This is volume five in the « Vespasian series ». I thoroughly enjoyed the four previous volumes and could not let go of any of them before finishing them. However, I had a few problems with this one, which I did not enjoy quite as much as the previous episodes.
One reason for being slightly disappointed is a certain lack of originality for which the author cannot really be blamed, given his choice of topics. Essentially this episode and its author come after similar books from Manda Scott and Simon Scarrow so there is a sense of “dejà vu” that creeps up, with similar stories about the Romans fighting in Britain, and having a rather hard time of it, and the intrigues and plots in Rome.
I was interested by the mystique pieces about the druids although I could not help feeling that the author had somewhat caricatured them into murderous “arch-villains”. I also felt that the ways in which some of their gods were depicted as lesser demons that were servants of the Son of the Morning (I will not give his other name to avoid spoilers) was not quite convincing. The author does make an interesting use of the legend of Joseph of Arithmatea, which in fact goes back to the 12th century, is not part of the Scriptures and according to which he took refuge in Britain, together with the Grail, and with some other very “special” refugees, which I will also not name to avoid spoilers.
To be fair, however, the rather ghastly picture of the Druids could be explained not only by the author’s creative license but also because of his Roman viewpoint, since his hero is Vespasian. Precious little is really known about the druids, and most of it is either through unflattering and presumably biased Roman written sources or through archaeology. Both seem to confirm, however, that they did practice human sacrifices to their gods, at least occasionally, but then so did many others during the Iron Age, including the Romans, with the original gladiatorial games “starring” prisoners of war that were made to fight against each other to the death being originally a form of human sacrifice.
Regarding the historical context, the first part of the book deals with Vespasian’s campaigns in Britain as the legate of the Second Legion Augusta. His role in subduing the south western part of the island by storming the Britons’ hill forts one after the other is very well described: a series of hard but victorious fights with Roman discipline and siege warfare always getting the better over the natives’ courage. Whether Caracatus was really opposed to Vespasian is more doubtful, however, since he seems to have been leading the Welsh tribes and facing Aulus Plautius in the north-west. Even if part of the author’s creative license, Robert Fabbri does nevertheless show rather well – as both Scarrow and Scott did in their own books - that the Romans did not all have it their way and that it was no walk over.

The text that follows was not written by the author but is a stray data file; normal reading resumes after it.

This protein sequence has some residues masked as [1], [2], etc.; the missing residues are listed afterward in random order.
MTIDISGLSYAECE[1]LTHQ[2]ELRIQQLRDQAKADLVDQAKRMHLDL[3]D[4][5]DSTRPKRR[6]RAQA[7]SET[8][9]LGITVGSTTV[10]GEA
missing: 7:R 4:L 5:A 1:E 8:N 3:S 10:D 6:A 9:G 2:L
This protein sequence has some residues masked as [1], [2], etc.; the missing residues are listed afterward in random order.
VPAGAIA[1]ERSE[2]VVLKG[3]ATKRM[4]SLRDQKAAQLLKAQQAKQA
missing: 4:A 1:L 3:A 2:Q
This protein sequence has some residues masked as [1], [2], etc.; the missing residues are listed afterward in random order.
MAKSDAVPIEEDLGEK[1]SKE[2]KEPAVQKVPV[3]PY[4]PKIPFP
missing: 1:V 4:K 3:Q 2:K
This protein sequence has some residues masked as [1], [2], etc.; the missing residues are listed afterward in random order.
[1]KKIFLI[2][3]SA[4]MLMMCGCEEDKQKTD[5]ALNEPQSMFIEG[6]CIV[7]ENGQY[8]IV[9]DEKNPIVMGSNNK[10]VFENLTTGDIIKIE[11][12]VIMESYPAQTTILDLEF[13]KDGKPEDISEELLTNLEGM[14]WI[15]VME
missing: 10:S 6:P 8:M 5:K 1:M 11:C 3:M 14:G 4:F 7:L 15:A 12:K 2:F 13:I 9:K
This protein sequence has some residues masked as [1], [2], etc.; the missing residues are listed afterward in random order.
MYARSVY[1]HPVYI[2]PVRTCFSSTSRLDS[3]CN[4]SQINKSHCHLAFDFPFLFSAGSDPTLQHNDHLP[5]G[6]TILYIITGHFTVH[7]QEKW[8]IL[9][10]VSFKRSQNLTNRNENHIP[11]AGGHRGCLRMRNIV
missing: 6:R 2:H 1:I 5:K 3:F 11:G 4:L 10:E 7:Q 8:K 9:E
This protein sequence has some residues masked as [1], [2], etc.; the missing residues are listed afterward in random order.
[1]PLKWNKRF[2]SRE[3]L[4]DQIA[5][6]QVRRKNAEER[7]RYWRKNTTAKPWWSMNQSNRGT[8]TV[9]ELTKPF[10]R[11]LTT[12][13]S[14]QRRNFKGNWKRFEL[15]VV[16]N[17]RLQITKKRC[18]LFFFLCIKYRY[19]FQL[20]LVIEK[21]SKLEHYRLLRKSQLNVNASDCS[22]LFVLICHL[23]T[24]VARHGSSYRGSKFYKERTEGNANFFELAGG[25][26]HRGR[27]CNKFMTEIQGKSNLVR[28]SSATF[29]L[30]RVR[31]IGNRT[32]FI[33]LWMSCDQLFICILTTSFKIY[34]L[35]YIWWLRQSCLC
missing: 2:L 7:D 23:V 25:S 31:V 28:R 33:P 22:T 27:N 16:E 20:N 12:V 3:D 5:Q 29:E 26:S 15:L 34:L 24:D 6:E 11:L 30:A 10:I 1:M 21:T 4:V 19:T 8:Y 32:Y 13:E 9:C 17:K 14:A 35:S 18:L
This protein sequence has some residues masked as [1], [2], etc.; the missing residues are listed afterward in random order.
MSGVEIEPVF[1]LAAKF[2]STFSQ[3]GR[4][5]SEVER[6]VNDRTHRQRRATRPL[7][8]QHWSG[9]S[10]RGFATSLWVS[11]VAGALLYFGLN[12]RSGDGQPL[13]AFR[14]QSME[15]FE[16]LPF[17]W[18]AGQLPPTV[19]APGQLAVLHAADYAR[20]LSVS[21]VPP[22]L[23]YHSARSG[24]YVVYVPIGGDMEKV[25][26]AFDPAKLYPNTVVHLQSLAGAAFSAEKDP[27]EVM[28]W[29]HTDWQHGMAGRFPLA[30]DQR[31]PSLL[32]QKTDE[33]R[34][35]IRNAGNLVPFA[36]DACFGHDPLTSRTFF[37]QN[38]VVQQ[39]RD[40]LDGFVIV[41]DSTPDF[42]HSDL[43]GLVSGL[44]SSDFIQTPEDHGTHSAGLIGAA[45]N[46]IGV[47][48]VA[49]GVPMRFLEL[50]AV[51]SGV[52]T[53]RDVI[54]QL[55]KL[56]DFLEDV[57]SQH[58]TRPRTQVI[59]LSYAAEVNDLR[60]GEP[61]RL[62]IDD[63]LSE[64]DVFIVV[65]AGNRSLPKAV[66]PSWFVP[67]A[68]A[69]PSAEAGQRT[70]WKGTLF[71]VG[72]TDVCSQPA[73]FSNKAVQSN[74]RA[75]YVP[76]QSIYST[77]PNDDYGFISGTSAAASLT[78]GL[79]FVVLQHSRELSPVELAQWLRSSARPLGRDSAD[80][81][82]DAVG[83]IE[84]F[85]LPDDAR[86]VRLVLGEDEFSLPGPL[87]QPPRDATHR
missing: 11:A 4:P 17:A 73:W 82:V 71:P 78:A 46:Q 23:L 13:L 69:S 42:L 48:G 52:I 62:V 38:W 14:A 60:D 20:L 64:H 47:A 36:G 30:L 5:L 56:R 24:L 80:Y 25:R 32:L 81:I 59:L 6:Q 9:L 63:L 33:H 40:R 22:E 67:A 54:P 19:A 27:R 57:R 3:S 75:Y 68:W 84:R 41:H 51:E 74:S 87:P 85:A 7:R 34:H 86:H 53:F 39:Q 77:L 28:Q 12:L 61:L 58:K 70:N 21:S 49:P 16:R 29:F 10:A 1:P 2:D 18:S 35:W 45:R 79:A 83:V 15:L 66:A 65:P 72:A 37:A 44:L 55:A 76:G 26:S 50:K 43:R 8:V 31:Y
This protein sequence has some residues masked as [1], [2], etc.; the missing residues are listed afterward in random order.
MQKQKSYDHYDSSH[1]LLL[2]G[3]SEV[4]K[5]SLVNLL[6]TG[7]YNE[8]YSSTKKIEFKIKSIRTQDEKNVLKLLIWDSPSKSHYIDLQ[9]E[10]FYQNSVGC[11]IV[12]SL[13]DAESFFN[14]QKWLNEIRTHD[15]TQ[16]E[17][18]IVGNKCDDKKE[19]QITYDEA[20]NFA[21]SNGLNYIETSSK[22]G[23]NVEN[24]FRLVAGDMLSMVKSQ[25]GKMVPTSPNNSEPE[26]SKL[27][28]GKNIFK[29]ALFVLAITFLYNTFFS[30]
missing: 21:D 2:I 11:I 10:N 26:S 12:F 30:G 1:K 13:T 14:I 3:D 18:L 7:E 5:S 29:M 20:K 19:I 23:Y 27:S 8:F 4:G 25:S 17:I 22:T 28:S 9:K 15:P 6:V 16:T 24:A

Also well shown is the fact that Roman legates, but also their tribunes, centurions and even the soldiers to a lesser extent, could expect to enrich themselves during such conquests and that the main way to achieve this was through the slave trade. This had happened in just about every victorious war that Rome had fought under the Republic and it continued during the Empire at least for the first couple of centuries. It was part and parcel of the Roman way of making war, with Roman commanders seeking fame and glory, but also spoils and captives that would enrich them.
The second part of the book is about the power fights and intrigues in Rome between the Emperor’s three main freedmen who governed the Empire in his name and Messalina, the Empress, right up to the downfall of the latter. Here also, the author has mostly kept to the “known facts”, meaning that he has followed the sources. This is even the case for Messalina’s outrageous behaviours although whether these sources really told the entire truth or exaggerated is, however, another story, and where he has not, he has mentioned it in his historical note and has mainly sought to put his hero at the centre of events. The attitudes and behaviours of the Senators – a mixture of fear for their lives and fortunes and sycophancy - are well shown, as such behaviour was quite literally vital and commonplace, including the story’s hero, as shown in the book
There are however a number of instance where the author’s license and “creativity” went a bit too far (in my view, of course), and makes parts of the story somewhat incredible.
Sabinus, Vespasian’s brother, does not seem to have ever exercised a senior military command in Britain and it would be very unlikely for any Emperor or any of his freedmen to send two brothers to the same front at the same time. I am not even this ever happened during the whole of the Empire’s history. Another piece which is hard to believe – to put it mildly - is having a Roman general rushing of almost on his own to gather intelligence about the whereabouts of his missing brother in the middle of a battle. A third piece that did not quite work for me was the depiction of Emperor Claudius as an utter drooling fool who was largely if not entirely unaware of his wife’s excessive behaviours. In fact, the author does not seem quite convinced by this himself and hints, at times, that Claudius may have known more than he cared to admit but preferred to turn a blind eye, partly because he may have been in love but also perhaps mostly because the scandal would show him up very badly. Another piece which is very difficult to believe is the final apparition of the Druids bent on settling scores with Vespasian and his brother, although here again, I will stop to avoid spoilers. Four stars.